U.S. crash investigators are examining half a dozen accidents in which private turboprop planes built by Piper Aircraft Inc. experienced difficulties
U.S. crash investigators are examining half a dozen accidents in which private turboprop planes built by Piper Aircraft Inc. experienced difficulties with steering on runways after touchdowns.
The probe by the National Transportation Safety Board, which hasn’t been reported before, focuses on six events between December 2019 and January 2021 in which pilots of high-end Piper M600 aircraft reported loss of directional control while landing, according to a safety-board spokesman. Pilots involved in some of the accidents have expressed concern about potential problems affecting nose wheels.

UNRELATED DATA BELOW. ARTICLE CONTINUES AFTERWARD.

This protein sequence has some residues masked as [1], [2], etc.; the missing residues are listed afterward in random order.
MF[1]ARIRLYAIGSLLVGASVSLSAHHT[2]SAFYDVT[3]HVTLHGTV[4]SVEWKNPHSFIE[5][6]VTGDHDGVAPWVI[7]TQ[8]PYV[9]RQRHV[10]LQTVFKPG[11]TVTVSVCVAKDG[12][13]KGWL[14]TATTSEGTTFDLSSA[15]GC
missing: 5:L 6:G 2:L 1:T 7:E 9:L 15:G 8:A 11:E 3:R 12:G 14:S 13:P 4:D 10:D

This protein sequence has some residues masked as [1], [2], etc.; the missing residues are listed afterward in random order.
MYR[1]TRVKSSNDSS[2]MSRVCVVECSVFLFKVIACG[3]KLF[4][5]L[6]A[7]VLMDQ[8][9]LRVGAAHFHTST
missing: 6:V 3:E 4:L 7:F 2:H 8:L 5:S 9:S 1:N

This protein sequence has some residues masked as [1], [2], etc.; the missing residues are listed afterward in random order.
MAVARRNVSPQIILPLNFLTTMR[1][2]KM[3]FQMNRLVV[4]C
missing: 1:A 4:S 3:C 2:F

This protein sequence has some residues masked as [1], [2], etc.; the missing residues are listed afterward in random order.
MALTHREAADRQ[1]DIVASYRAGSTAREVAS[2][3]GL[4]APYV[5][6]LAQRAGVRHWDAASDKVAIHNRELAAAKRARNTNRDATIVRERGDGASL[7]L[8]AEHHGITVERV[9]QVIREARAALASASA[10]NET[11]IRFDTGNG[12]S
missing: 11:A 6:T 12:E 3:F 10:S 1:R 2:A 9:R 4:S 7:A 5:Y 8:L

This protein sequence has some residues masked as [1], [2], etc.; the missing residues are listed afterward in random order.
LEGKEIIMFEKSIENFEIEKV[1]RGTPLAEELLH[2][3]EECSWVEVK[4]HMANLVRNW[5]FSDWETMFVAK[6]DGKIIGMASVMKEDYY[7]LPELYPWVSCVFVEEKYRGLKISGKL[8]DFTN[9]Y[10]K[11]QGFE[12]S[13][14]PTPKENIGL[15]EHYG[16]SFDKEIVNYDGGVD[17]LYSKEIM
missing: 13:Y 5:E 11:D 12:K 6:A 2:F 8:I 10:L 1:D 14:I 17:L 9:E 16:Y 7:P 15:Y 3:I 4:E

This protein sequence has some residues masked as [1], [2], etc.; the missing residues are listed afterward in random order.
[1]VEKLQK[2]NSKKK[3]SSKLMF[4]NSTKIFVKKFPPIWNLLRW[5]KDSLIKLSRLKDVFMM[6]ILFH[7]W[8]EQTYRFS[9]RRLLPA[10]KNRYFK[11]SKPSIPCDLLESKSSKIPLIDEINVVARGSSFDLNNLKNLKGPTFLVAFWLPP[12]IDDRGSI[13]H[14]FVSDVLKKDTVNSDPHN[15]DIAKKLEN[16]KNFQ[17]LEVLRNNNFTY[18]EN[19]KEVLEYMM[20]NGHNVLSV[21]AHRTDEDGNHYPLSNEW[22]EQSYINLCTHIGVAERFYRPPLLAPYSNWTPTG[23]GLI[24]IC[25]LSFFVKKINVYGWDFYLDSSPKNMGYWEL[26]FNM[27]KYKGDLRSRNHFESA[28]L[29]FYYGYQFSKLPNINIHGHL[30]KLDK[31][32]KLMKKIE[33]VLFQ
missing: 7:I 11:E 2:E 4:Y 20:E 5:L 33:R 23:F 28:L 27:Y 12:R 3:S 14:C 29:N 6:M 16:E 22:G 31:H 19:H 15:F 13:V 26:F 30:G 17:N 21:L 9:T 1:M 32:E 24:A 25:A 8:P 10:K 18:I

All of the planes suffered damage after touching down on the runway, according to the NTSB spokesman; no fatalities or serious injuries were reported.
An informal group of M600 pilots involved in the accidents is pushing for government action, arguing the common link appears to be a nose-gear problem during otherwise normal touchdowns, causing the planes to veer from the center of the runway. Steering is controlled through pedals that also move the plane’s rudder, a vertical panel on the tail.
In two of the accidents, aviators at the controls said, efforts to control the direction of the nose failed as they careened off the strip, causing severe damage that resulted in scrapping aircraft that can cost about $3.5 million apiece.